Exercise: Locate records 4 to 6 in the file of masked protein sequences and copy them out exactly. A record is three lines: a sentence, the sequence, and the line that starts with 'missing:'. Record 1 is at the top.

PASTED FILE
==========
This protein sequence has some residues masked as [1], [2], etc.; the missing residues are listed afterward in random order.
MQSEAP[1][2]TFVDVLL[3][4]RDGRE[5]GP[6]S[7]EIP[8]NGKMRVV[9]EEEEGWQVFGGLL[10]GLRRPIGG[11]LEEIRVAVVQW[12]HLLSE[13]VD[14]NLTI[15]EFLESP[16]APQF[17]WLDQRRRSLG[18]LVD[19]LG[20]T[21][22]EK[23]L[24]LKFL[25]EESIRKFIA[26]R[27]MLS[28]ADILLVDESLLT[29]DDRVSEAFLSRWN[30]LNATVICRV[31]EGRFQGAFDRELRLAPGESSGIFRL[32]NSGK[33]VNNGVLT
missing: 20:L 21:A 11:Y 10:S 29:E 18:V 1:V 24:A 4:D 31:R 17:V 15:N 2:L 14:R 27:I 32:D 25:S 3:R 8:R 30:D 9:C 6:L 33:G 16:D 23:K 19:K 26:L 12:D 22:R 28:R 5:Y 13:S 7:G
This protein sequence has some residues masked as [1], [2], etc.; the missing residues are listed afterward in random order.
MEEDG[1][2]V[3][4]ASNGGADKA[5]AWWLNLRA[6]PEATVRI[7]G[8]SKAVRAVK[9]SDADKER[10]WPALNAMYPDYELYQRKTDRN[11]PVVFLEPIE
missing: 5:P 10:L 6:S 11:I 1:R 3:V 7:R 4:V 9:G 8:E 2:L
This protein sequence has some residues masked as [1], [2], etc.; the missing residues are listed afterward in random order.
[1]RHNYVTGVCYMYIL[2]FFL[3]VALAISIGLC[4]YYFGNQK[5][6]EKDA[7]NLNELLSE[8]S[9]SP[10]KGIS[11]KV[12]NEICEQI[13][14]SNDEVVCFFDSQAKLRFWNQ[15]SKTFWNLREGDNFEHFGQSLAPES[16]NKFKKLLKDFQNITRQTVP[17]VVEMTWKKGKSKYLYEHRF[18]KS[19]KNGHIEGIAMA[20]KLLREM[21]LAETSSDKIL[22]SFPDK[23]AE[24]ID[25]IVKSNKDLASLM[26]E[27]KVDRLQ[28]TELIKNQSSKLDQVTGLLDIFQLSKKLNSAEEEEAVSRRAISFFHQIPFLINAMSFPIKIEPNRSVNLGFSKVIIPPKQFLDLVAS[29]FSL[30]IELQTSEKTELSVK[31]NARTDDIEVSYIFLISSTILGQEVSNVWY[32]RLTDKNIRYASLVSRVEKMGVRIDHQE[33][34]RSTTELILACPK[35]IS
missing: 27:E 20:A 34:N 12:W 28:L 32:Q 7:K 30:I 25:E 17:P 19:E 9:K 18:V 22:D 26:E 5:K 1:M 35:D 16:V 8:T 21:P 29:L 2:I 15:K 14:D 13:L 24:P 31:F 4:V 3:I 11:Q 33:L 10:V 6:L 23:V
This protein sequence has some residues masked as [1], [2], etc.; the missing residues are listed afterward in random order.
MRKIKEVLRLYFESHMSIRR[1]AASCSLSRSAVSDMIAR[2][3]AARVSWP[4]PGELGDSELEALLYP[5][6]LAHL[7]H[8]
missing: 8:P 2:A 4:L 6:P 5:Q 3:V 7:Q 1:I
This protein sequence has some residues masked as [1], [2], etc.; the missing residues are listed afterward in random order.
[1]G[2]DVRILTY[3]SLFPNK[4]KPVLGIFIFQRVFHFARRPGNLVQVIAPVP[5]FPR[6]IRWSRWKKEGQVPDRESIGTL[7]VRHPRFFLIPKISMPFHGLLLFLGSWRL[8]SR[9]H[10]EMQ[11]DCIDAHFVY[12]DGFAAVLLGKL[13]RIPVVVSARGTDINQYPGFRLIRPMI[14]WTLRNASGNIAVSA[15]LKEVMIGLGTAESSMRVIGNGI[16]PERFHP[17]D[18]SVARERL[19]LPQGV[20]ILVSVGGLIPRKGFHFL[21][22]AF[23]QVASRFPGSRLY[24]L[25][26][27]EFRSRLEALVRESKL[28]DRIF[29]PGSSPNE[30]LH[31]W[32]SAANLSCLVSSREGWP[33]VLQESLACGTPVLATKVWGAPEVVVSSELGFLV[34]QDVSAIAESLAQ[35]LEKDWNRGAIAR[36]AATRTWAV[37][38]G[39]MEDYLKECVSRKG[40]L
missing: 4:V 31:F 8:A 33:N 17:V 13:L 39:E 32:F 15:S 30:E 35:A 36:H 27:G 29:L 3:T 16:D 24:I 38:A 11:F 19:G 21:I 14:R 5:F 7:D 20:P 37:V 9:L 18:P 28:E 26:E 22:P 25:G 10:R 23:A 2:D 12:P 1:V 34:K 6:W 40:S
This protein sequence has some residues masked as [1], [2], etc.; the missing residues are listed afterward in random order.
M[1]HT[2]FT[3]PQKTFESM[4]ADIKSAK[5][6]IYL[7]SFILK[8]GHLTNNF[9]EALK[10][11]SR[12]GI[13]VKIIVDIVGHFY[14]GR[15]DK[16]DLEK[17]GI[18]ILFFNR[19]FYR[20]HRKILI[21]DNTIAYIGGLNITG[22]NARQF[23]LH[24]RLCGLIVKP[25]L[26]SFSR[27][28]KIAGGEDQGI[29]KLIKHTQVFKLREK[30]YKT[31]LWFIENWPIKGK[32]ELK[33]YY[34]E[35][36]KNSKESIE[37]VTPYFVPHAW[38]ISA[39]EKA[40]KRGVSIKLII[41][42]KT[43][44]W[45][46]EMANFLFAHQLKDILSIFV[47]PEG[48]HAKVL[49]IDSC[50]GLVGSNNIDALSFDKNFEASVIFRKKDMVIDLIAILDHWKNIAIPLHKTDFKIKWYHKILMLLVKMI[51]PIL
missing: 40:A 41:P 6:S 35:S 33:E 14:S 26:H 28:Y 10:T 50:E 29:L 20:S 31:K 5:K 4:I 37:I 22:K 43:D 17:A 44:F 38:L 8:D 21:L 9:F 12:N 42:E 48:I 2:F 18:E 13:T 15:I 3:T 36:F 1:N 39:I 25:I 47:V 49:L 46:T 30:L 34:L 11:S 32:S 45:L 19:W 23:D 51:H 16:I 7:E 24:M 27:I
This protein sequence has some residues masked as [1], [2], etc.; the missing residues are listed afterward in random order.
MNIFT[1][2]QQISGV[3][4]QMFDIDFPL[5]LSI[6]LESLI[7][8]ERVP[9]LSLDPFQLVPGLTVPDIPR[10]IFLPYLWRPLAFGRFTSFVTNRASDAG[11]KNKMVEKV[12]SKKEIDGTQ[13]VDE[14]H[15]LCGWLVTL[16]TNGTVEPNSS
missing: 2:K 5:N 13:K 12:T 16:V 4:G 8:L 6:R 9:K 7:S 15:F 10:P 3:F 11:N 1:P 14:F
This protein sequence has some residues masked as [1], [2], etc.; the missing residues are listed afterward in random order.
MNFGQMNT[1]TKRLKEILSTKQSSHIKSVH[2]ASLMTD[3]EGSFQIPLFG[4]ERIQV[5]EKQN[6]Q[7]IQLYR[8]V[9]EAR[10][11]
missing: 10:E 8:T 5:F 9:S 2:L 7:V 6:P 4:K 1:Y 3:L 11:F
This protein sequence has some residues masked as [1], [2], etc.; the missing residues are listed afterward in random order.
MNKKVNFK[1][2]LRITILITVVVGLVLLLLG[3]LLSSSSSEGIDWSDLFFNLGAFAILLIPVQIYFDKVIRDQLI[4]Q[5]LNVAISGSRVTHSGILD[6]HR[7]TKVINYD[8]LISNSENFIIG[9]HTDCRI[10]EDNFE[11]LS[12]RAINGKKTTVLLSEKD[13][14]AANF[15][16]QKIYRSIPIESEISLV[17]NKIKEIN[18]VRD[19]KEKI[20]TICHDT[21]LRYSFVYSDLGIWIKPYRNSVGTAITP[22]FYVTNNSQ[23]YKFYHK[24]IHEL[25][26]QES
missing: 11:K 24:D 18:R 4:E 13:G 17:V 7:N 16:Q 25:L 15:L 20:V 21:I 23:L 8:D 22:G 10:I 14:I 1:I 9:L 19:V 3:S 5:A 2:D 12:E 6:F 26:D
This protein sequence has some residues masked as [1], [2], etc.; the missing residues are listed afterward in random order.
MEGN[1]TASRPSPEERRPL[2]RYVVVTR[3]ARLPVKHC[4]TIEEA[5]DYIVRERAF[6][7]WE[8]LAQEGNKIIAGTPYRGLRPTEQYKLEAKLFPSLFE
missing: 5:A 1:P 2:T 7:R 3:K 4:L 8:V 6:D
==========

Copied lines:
This protein sequence has some residues masked as [1], [2], etc.; the missing residues are listed afterward in random order.
MRKIKEVLRLYFESHMSIRR[1]AASCSLSRSAVSDMIAR[2][3]AARVSWP[4]PGELGDSELEALLYP[5][6]LAHL[7]H[8]
missing: 8:P 2:A 4:L 6:P 5:Q 3:V 7:Q 1:I
This protein sequence has some residues masked as [1], [2], etc.; the missing residues are listed afterward in random order.
[1]G[2]DVRILTY[3]SLFPNK[4]KPVLGIFIFQRVFHFARRPGNLVQVIAPVP[5]FPR[6]IRWSRWKKEGQVPDRESIGTL[7]VRHPRFFLIPKISMPFHGLLLFLGSWRL[8]SR[9]H[10]EMQ[11]DCIDAHFVY[12]DGFAAVLLGKL[13]RIPVVVSARGTDINQYPGFRLIRPMI[14]WTLRNASGNIAVSA[15]LKEVMIGLGTAESSMRVIGNGI[16]PERFHP[17]D[18]SVARERL[19]LPQGV[20]ILVSVGGLIPRKGFHFL[21][22]AF[23]QVASRFPGSRLY[24]L[25][26][27]EFRSRLEALVRESKL[28]DRIF[29]PGSSPNE[30]LH[31]W[32]SAANLSCLVSSREGWP[33]VLQESLACGTPVLATKVWGAPEVVVSSELGFLV[34]QDVSAIAESLAQ[35]LEKDWNRGAIAR[36]AATRTWAV[37][38]G[39]MEDYLKECVSRKG[40]L
missing: 4:V 31:F 8:A 33:N 17:V 13:L 39:E 32:F 15:S 30:E 35:A 36:H 27:G 29:L 3:T 16:D 24:I 38:A 11:F 19:G 21:I 14:R 5:F 7:D 20:P 37:V 9:L 18:P 28:E 26:E 22:P 25:G 10:R 23:A 2:D 12:P 1:V 34:K 6:W 40:S
This protein sequence has some residues masked as [1], [2], etc.; the missing residues are listed afterward in random order.
M[1]HT[2]FT[3]PQKTFESM[4]ADIKSAK[5][6]IYL[7]SFILK[8]GHLTNNF[9]EALK[10][11]SR[12]GI[13]VKIIVDIVGHFY[14]GR[15]DK[16]DLEK[17]GI[18]ILFFNR[19]FYR[20]HRKILI[21]DNTIAYIGGLNITG[22]NARQF[23]LH[24]RLCGLIVKP[25]L[26]SFSR[27][28]KIAGGEDQGI[29]KLIKHTQVFKLREK[30]YKT[31]LWFIENWPIKGK[32]ELK[33]YY[34]E[35][36]KNSKESIE[37]VTPYFVPHAW[38]ISA[39]EKA[40]KRGVSIKLII[41][42]KT[43][44]W[45][46]EMANFLFAHQLKDILSIFV[47]PEG[48]HAKVL[49]IDSC[50]GLVGSNNIDALSFDKNFEASVIFRKKDMVIDLIAILDHWKNIAIPLHKTDFKIKWYHKILMLLVKMI[51]PIL
missing: 40:A 41:P 6:S 35:S 33:E 14:S 26:H 28:Y 10:T 50:E 29:L 20:S 31:K 5:K 4:I 37:I 22:K 43:D 17:A 44:F 38:L 8:D 21:L 9:F 12:N 42:E 48:I 2:F 18:E 13:T 15:I 3:T 36:F 1:N 39:I 25:I 47:V 49:L 46:T 30:L 34:L 11:S 32:S 45:L 19:W 23:D 51:H 16:I 7:E 24:M 27:I